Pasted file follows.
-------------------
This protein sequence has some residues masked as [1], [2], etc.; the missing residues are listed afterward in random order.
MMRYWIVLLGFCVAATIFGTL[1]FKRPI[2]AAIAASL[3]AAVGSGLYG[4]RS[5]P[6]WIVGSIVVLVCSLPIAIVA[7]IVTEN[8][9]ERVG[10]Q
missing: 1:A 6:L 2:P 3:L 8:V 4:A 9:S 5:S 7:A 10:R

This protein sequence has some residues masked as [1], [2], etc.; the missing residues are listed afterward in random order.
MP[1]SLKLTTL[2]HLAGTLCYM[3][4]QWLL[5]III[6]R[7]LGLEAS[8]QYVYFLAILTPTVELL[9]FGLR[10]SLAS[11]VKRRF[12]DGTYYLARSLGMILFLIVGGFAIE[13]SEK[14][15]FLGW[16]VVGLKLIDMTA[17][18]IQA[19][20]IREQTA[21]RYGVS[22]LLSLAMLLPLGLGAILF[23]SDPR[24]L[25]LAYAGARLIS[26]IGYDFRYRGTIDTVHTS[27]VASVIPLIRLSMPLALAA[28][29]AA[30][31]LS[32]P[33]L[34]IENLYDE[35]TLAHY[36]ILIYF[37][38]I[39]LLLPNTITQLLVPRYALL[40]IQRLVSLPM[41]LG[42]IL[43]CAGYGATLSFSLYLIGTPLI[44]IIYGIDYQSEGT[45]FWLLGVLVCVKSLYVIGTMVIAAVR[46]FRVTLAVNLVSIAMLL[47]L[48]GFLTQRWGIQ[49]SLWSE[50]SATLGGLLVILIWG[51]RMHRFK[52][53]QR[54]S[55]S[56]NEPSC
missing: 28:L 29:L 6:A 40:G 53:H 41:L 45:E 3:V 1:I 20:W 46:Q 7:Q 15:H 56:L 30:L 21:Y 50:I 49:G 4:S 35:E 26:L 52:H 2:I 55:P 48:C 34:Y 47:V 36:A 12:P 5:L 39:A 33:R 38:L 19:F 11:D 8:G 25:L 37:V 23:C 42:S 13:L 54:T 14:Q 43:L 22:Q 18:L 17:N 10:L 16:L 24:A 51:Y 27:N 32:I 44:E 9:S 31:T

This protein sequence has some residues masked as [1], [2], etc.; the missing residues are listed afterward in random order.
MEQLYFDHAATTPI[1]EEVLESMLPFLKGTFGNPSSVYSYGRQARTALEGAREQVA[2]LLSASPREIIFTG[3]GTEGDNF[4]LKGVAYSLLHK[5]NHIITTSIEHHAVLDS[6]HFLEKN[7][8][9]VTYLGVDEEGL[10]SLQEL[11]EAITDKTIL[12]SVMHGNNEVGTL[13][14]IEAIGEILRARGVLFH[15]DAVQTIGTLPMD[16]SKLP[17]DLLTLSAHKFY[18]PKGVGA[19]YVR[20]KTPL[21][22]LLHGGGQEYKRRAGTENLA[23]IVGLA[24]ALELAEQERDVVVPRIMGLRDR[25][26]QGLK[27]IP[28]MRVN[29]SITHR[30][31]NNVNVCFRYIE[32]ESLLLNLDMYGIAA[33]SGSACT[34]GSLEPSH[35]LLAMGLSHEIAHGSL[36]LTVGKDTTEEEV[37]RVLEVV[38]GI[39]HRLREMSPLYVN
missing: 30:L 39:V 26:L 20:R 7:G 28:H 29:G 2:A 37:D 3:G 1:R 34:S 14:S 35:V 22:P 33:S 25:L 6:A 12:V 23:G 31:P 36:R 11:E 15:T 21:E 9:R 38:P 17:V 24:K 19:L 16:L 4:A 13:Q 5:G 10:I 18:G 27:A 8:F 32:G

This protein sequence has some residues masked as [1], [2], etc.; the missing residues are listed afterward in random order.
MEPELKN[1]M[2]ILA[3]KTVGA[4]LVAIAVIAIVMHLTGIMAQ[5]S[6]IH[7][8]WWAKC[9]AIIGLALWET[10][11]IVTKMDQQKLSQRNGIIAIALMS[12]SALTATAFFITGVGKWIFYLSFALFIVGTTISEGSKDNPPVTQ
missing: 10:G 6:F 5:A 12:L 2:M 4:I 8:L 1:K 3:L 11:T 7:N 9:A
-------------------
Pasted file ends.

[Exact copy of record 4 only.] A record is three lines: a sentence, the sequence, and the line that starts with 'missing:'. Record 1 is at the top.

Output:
This protein sequence has some residues masked as [1], [2], etc.; the missing residues are listed afterward in random order.
MEPELKN[1]M[2]ILA[3]KTVGA[4]LVAIAVIAIVMHLTGIMAQ[5]S[6]IH[7][8]WWAKC[9]AIIGLALWET[10][11]IVTKMDQQKLSQRNGIIAIALMS[12]SALTATAFFITGVGKWIFYLSFALFIVGTTISEGSKDNPPVTQ
missing: 10:G 6:F 5:A 12:L 2:M 4:I 8:L 1:K 3:L 11:T 7:N 9:A